A Short, Disjointed History of Recreational Cannabis Use, 4/20 2011 Edition

Indians eating bhang (cannabis) circa 1790

Happy 4/20 recreational drug users! 

Hey, you’re probably too young to remember when Jack Casady, the bassist for the Jefferson Airplane, admitted that, like President Ford’s son Jack, he, too, had experimented with marijuana. 

These twin bombshells dropped in October of 1975.  President’s Ford’s “shaggy-haired, free-spirited son’s”[1]admission created quite a brouhaha, making the front pages of the New York Times and Washington Post

ALEXANDRIA, VA – AUGUST 9: (NO U.S. TABLOID SALES) President Gerald R. Ford (R) and First Lady Betty Ford (L) pose with three of their four children (L-R) Steven Ford, John “Jack” Ford (not looking all that shaggy-haired), and Susan Ford in the family home on August 9, 1974 in Alexandria, Virginia. Ford stepped into office as president that afternoon, after the resignation and departure of ex-President Richard M. Nixon. (Photo by David Hume Kennerly/Getty Images)

Of course, the Airplane’s bassist’s tongue was firmly in his cheek when he followed up Jack Ford’s confession with his own. After all, Jack Casady had laid down the bass licks on the Airplane’s 1967 hit “White Rabbit,” which ends with this exhortation – “Feed your head, feed your head, feed your head!”

Needless to say,[2] people had been fueling their crania via cannabis long before the double Jacks discovered its mind-altering qualities, as this soporific sentence from Wikipedia attests[3]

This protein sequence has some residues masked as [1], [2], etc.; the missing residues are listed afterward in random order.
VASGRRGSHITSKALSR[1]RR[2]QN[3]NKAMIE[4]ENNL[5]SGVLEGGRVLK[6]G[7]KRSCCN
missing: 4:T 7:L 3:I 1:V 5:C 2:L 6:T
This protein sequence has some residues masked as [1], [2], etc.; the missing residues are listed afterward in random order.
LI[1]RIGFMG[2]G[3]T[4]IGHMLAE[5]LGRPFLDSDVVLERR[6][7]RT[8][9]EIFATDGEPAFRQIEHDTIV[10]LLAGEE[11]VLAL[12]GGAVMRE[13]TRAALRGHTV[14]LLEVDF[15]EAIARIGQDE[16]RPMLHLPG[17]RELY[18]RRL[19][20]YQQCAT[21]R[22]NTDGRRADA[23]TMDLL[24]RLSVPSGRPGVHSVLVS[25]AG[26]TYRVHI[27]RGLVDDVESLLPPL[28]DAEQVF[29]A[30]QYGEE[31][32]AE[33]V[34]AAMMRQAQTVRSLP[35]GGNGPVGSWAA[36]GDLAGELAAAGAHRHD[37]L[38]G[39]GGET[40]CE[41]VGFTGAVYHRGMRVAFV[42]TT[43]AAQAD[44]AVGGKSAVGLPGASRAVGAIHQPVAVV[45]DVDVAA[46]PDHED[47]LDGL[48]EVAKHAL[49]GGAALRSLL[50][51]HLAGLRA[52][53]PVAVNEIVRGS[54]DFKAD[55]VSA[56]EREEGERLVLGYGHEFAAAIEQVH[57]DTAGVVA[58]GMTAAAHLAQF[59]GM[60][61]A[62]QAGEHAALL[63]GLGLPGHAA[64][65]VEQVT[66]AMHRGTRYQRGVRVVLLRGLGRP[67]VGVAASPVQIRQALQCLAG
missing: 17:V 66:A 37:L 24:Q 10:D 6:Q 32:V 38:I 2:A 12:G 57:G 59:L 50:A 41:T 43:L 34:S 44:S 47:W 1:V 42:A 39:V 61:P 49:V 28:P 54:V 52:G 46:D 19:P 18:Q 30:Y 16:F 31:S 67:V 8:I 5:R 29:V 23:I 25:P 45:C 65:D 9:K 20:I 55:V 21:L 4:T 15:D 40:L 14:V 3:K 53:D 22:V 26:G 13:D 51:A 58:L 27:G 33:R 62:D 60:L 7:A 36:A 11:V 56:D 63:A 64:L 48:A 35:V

The oldest archeological evidence for the burning of cannabis was found in Romanian kurgans dated 3,500 BC, and scholars suggest that the drug was first used in ritual ceremonies by Proto-Indo-European tribes living in the Pontic-Caspian steppe during the Chalcolithic period, a custom they eventually spread throughout western Eurasia during the Indo-European migrations.

Not surprisingly, it was the French, the inventors of un baiser avec la langue[4], who introduced marijuana to the West. Jacques-Joseph Moreau experimented with and wrote about cannabis during his travels to North Africa and the Middle East in the late 1830s. 

In 1842, an Irish physician William Brooke O’Shaughnessy copped some quantity in Bengal and brought it back with him to Britain. Later, Charles Baudelaire got a hold of some hashish and extolled its effects. The red-eyed munchie-afflicted genie was out of the bottle. 

Baudelaire demonstrating why it’s preferable to wear shades when you’re stoned. At least with shades, people might guess you’re stoned rather than seeing for sure that you are.

I won’t bore you with the history of its criminalization/ decriminalization. Even in South Carolina, which is about as progressive as electric shock therapy, a medicinal marijuana bill made it out of committee last week in a 9-5 vote. Now, it’s headed to the full Senate. At this rate, who knows, recreational legalization might take place by the centennial of the two Jacks’ admissions in 2175!

I should add, however, that the argument about whether cannabis is a gateway drug is still in dispute, despite the appearance of Wesley Moore’s score-settling poem published over a decade ago.

On the Slave Ship Lollipop

I used to stuff my face with candy
when I was a little boy,
couldn’t cop enough Mary Janes,
would kill for an Almond Joy.

Then I graduated to the Real Thing – Coke.
I was popping five cans a day,
plopping nickels and dimes upon the counter
under caffeine and sugar’s sway.

Now I’m hooked on heroin,
am little more than a thug.
Wish I’d known then what I know now –
that sugar is the gateway drug.


[1] This hipster description comes to us from Business Insider’s website.

[2] EB White would disapprove of this transition, but he’s dead, and I don’t care. 

[3] Don’t even attempt to read the senetence if you’re stoned.

[4] Or as it was known in my hometown of Summerville, SC, “swapping spit.”